In that sense, it’s interesting to see which social platforms are engaging audiences via their desktop offerings.

You can check out the full overview below, and you can read Visual Capitalist’s full explainer here.

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Cheeky branding wins (and missteps)

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Cheeky branding wins (and missteps)

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Branding and rebranding is getting more fun, here we look at some of cheekiest brands that have caught our eye – for the right and wrong reasons.



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Google Outlines Ongoing Efforts to Combat China-Based Influence Operations Targeting Social Apps

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Google Outlines Ongoing Efforts to Combat China-Based Influence Operations Targeting Social Apps

Over the past year, Google has repeatedly noted that a China-based group has been looking to use YouTube, in particular, to influence western audiences, by building various channels in the app, then seeding them with pro-China content.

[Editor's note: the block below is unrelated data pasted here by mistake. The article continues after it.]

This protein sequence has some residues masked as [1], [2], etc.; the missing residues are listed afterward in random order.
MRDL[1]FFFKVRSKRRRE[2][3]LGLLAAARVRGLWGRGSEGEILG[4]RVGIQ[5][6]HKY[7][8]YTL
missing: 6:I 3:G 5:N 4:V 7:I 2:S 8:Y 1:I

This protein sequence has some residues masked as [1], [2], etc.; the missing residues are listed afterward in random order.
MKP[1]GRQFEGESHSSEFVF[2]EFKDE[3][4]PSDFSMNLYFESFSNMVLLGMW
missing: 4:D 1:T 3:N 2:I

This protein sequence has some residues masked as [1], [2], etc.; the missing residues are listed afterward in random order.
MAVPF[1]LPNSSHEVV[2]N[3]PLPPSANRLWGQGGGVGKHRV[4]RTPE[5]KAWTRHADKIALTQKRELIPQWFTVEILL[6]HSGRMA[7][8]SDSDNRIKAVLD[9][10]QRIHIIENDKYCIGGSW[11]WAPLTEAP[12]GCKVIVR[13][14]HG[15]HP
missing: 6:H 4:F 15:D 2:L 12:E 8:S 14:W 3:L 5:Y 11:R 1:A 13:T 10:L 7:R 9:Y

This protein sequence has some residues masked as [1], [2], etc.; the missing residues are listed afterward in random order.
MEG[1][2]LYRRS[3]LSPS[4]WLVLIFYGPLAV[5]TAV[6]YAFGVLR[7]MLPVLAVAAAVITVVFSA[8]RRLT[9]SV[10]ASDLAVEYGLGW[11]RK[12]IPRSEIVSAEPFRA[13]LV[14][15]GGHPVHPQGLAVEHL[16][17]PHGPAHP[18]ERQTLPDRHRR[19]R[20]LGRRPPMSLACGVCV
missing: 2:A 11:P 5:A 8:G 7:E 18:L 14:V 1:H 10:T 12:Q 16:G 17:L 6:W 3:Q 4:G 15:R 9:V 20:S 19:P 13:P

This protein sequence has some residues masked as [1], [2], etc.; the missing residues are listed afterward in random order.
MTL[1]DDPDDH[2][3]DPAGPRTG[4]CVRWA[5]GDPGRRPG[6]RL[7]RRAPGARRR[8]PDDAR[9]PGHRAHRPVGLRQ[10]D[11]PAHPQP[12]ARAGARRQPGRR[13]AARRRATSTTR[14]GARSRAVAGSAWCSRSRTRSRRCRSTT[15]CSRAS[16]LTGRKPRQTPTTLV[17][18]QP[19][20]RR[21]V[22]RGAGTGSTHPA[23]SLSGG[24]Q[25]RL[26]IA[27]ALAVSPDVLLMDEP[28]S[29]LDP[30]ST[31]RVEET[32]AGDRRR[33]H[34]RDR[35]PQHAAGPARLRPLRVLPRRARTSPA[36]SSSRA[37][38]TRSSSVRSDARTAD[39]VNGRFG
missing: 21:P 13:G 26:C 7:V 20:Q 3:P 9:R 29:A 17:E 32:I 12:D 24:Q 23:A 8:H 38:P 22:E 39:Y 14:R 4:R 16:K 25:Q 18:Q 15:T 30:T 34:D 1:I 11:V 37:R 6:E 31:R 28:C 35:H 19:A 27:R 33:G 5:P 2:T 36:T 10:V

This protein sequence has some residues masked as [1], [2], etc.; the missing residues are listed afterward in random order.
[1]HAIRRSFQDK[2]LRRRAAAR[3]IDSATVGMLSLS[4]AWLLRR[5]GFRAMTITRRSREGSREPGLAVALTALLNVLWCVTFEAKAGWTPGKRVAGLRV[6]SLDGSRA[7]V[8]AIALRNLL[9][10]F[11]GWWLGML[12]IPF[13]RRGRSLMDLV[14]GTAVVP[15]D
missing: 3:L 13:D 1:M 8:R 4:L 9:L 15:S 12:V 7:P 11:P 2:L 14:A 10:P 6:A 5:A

There’s limited info available on the full origins or intentions of the group, but today, Google has published a new overview of its ongoing efforts to combat the initiative, called DRAGONBRIDGE.

As explained by Google:

In 2022, Google disrupted over 50,000 instances of DRAGONBRIDGE activity across YouTube, Blogger, and AdSense, reflecting our continued focus on this actor and success in scaling our detection efforts across Google products. We have terminated over 100,000 DRAGONBRIDGE accounts in the IO network’s lifetime.

As you can see in this chart, DRAGONBRIDGE is by far the most prolific source of coordinated information operations that Google has detected over the past year, while Google also notes that it’s been able to disrupt most of the project’s attempted influence, by snuffing out its content before it gets seen.